First of all, we need to be able to check whether it joins two vertices that lie

in the same tree or in other words, that lie in the same connected component.

In this case, they lie in the same connected component, so

Kruskal's Algorithm will not edit through the set x,

because otherwise, it would produce a cycle in our set x.

Now, assume that next set that Kruskal's Algorithm tries is the following.

Again, we need to check whether the corresponding two end points lie in

the same connected component.

In this case, it is not a case.

They lie in different connected component.

So we add this edge and to this point, we should update the data structures that

we use to indicate that now we actually merge trees T1 and T2.

So what we need to check in our data structure is whether two given vertices

lie in the same set or in the same connected component, and also if they lie

in different connected components, we need to merge the corresponding two trees.

So the perfect choice for data structure for this algorithm is, of course,

the disjoint sets data structure.

Once again, to check whether two given vertices lie

in different connected components, we just check whether find of

one endpoint is equal to find of the other end point of this edge.

If they are different then they lie in different connected component.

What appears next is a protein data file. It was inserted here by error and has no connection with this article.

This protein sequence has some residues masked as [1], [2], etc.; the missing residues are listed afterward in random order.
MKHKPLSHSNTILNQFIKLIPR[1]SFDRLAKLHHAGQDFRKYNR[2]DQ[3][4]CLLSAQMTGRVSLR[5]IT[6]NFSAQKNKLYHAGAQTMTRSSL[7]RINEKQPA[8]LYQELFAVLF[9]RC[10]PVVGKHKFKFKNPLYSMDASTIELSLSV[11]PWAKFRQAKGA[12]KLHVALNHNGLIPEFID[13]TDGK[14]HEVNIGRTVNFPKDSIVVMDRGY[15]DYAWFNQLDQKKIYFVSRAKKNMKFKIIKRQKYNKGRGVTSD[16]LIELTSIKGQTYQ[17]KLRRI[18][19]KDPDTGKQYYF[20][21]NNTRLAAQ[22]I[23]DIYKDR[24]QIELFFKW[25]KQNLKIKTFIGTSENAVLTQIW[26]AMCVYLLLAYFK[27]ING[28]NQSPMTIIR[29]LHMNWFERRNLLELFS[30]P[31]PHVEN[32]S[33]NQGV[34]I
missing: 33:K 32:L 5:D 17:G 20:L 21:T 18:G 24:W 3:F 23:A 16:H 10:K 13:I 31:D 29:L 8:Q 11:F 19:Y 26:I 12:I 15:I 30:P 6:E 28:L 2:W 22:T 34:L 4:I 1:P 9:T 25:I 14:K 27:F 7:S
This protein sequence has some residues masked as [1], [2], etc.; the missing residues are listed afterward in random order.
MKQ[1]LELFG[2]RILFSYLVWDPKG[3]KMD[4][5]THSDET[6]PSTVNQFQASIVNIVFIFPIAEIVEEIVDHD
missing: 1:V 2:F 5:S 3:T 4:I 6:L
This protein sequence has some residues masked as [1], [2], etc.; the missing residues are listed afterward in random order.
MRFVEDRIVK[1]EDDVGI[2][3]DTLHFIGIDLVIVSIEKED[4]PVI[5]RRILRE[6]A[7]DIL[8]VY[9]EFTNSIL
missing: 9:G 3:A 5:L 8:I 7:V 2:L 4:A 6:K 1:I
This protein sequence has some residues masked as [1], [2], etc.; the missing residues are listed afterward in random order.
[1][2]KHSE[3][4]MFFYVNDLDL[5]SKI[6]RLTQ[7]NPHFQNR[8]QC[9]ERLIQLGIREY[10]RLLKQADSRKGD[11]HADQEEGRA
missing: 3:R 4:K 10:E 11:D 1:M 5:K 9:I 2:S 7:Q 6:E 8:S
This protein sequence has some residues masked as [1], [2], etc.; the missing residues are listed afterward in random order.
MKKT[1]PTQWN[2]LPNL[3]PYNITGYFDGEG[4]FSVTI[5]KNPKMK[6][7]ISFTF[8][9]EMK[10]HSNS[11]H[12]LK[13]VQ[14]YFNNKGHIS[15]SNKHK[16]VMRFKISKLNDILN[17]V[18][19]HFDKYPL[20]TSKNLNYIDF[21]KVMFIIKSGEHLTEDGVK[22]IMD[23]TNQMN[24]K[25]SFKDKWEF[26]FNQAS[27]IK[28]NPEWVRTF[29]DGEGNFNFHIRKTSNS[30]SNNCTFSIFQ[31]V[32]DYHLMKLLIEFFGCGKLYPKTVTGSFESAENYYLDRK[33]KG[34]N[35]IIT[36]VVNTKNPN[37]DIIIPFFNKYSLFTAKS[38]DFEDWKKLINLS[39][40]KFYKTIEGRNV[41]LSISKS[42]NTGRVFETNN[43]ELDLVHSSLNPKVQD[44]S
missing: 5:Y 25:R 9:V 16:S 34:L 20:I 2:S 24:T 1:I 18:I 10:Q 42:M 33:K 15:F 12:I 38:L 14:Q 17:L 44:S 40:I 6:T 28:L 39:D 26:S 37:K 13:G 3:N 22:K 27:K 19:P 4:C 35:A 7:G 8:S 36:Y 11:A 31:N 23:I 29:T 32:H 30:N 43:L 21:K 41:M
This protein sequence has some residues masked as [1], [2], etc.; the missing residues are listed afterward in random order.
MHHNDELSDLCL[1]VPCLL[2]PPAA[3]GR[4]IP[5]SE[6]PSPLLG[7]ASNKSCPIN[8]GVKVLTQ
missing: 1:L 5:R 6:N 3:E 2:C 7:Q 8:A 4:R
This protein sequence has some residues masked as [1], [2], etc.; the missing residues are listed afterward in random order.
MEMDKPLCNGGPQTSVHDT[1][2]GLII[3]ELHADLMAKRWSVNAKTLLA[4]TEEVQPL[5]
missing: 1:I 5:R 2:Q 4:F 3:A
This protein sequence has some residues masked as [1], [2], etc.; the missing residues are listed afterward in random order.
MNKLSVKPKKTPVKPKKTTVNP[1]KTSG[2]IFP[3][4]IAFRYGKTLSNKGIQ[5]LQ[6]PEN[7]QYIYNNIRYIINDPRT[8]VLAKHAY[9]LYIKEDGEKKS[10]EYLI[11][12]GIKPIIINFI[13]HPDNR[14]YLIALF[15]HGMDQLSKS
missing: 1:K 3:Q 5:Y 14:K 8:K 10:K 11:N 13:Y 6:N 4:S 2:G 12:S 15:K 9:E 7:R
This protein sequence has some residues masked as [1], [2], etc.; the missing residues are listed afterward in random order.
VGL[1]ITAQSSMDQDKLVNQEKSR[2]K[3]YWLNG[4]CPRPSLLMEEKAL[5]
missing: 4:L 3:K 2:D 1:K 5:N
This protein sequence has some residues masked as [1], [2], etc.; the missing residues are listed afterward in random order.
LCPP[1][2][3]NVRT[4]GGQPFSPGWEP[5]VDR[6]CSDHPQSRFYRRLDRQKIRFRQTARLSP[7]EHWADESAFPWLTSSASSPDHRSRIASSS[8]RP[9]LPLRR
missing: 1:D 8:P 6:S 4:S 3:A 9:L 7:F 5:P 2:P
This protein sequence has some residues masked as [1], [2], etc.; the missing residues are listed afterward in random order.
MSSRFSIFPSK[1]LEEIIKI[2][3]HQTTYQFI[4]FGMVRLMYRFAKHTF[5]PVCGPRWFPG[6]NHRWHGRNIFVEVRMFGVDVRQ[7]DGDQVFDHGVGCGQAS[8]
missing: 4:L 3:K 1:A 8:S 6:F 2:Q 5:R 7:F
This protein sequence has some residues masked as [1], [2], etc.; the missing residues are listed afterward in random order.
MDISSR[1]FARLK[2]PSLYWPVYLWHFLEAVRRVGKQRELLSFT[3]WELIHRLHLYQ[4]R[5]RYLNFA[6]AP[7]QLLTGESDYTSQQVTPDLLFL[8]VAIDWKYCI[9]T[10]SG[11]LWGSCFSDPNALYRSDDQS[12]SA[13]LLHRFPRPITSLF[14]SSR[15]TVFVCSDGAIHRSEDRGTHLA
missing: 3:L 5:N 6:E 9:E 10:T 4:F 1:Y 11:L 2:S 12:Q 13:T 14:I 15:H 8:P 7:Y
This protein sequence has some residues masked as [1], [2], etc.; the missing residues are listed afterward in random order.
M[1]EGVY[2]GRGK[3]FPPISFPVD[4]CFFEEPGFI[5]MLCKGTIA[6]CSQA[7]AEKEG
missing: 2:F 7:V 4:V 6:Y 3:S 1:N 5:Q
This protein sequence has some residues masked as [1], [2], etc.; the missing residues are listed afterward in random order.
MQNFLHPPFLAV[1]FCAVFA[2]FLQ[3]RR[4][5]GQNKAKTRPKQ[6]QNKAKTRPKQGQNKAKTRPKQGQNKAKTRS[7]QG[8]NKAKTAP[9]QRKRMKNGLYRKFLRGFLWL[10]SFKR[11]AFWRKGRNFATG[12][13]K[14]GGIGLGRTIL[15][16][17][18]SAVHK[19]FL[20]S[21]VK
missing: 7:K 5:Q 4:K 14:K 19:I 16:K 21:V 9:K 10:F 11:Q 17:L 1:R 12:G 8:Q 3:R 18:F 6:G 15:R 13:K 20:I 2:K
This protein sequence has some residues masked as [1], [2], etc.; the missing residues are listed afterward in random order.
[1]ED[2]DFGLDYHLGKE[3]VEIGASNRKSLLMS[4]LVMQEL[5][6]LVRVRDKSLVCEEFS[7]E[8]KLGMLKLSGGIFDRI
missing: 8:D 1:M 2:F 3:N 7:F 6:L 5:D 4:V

And when adding an edge to the set X, we need to merge the corresponding two tree

and this is done by calling the method union of the corresponding two end points.

We will now illustrate this on a toy example.

This is a toy example where we have six vertices.

Let's first call them A, B, C, D, E, F, and

let's assume that we have a data structure disjoint set and

let me show the contents of this disjoint sets of this data structure.

So initially, each vertex lies in a separate set.

No we start processing edges in order of non-decreasing weight.

So the first lightest edge is AE.

We check whether A and E, at this point,

lie a different connected components.

For this way, we call find of A and find of E.

This gives us different IDs because they stay in different sets.

So we add this edge to our current solution and

we also notify our data structure that now A and

E actually lie in the same connected component.

So now it looks like this.

The next lightest edge if the edge CF.

Again we ask our data structure whether C and F belong to the same set and

each replies that they do not belong to the same set because find of C is

not equal to find of F, so it is safe to add this edge to our solution.

We also notify our data structures and C and

F now lie in the same set by calling union of C and F.

So now C and F lie in the same set.